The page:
So what exactly is black garlic…? The origins of black garlic are somewhat uncertain and a bit shrouded in mystery. Some sources trace it back to ancient China, others to ancient Egypt. A Korean inventor touted that he developed this “super food” as recently as 2004. There are also claims from Japanese and Korean families that they have been using black garlic for centuries for medicinal and culinary purposes. It’s likely these are all plausible origin stories, and that black garlic has simply been “rediscovered” independently multiple times throughout history.
Simply put, black garlic is the product of aging regular garlic bulbs over the course of several weeks. It requires strictly regulated temperature and humidity to achieve its soft, sticky consistency, but nothing is added to the garlic in the process. While the process of making black garlic is often misunderstood as ‘fermenting’, it’s actually a microbial breakdown process called the Maillard Reaction, a common chemical reaction involving sugars. The result is cloves that are inky black in colour – a little like black jelly beans in appearance and texture, and very “spreadable”.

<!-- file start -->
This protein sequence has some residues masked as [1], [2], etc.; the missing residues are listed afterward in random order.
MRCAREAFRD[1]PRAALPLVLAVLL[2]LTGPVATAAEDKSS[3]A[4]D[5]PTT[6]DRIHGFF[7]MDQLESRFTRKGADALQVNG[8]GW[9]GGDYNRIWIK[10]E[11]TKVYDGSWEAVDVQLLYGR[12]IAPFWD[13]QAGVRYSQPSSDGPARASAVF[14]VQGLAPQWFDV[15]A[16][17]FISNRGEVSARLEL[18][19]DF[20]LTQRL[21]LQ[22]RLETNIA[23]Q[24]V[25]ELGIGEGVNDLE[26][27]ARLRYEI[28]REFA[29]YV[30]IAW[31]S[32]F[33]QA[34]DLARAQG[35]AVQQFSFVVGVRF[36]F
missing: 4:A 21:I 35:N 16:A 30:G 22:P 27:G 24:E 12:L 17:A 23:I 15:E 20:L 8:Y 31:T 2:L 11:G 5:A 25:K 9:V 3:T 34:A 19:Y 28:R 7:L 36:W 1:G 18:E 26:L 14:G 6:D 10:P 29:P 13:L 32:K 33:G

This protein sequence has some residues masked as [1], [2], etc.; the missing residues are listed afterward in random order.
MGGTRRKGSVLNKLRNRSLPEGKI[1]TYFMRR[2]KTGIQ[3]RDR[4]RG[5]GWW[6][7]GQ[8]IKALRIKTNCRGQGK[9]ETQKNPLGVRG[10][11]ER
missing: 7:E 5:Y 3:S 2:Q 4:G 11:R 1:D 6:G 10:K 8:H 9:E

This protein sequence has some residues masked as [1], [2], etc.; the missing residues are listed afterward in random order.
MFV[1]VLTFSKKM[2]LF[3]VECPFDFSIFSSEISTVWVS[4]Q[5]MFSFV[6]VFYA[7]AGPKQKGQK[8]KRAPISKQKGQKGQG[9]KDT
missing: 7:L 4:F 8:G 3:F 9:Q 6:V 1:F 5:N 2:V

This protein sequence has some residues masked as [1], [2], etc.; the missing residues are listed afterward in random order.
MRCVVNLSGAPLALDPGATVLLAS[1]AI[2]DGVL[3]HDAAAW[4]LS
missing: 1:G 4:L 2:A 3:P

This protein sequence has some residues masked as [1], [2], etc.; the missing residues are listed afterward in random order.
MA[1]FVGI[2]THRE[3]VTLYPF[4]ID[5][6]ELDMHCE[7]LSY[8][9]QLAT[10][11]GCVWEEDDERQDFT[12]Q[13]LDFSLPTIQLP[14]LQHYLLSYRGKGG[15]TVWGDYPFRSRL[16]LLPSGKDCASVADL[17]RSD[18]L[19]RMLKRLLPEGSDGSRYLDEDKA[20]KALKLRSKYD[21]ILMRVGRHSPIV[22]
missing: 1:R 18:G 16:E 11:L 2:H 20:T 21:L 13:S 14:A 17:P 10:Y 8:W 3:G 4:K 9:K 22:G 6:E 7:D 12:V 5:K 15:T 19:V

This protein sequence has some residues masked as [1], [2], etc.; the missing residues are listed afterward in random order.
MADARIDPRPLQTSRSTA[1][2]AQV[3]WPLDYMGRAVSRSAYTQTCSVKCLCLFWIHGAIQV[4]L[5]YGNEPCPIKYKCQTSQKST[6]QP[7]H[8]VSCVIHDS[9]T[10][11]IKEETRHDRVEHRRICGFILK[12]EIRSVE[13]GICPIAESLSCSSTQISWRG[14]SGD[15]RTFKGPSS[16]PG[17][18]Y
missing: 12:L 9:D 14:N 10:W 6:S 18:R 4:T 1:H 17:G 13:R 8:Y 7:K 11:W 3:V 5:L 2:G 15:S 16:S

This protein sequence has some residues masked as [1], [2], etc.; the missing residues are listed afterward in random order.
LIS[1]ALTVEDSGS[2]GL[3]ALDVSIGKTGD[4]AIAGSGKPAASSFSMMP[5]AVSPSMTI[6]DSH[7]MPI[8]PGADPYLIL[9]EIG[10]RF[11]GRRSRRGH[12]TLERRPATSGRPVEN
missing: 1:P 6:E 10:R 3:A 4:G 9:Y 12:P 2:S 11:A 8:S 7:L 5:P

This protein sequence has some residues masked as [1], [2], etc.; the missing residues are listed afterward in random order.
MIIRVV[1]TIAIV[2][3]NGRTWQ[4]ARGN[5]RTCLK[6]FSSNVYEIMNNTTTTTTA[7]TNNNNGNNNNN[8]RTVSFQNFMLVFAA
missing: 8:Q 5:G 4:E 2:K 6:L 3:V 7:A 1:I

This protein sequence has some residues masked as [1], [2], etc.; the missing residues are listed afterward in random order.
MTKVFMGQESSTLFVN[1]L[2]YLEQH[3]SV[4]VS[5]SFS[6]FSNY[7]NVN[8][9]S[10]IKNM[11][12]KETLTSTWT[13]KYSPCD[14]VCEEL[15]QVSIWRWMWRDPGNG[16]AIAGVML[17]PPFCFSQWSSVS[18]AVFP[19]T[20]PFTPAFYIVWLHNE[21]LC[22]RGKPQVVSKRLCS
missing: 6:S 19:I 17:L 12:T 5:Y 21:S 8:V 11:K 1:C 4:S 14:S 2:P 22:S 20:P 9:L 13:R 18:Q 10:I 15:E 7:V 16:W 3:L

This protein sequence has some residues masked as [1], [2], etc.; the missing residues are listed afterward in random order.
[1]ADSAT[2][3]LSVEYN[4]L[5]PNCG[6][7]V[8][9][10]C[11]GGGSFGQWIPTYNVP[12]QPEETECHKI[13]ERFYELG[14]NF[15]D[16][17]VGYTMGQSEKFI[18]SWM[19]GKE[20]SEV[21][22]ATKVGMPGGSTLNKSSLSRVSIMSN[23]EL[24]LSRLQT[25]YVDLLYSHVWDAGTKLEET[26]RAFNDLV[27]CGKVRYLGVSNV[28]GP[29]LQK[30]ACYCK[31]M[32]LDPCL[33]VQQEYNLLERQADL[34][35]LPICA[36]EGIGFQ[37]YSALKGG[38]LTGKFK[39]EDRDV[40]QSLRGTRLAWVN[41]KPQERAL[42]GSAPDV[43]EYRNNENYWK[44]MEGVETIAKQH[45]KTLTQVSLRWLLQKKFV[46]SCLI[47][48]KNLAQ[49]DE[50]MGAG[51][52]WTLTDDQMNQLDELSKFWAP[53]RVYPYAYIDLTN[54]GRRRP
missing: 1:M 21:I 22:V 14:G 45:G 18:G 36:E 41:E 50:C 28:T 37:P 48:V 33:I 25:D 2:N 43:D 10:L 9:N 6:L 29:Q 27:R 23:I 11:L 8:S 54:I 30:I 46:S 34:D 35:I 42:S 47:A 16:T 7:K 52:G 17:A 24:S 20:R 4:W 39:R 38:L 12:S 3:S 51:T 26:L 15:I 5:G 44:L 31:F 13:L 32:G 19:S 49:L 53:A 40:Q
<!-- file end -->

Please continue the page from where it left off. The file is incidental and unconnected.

The taste, the sweet, earthy, umami taste, is what’s most intriguing about black garlic. Almost uncategorizable, there’s a wonderful fusion of flavours… molasses, balsamic vinegar and liquorice, perhaps port wine, maybe a dash of Worcestershire sauce. There is of course a hint of garlic as well, minus the characteristic heat. Think of it as garlic’s umami-packed shadow. By the way, for the health-conscious out there, black garlic is said to have twice the antioxidants of regular garlic, is great for the immune system, fights cold viruses and even helps your digestive tract. Oh, and all this with no “garlic” breath!
Black garlic is highly sought after by in-the-know chefs and home cooks alike, who use it in a variety of ways. It can be eaten alone, on bread, or used in soups, sauces, crushed into a mayonnaise or simply tossed into a vegetable dish. It’s a beautiful addition to any cheese plate, bruschetta, chicken dishes, or even as a pizza topper. It also gives that extra something to a homemade vinaigrette. In short, a wonderfully versatile and flavourful ingredient!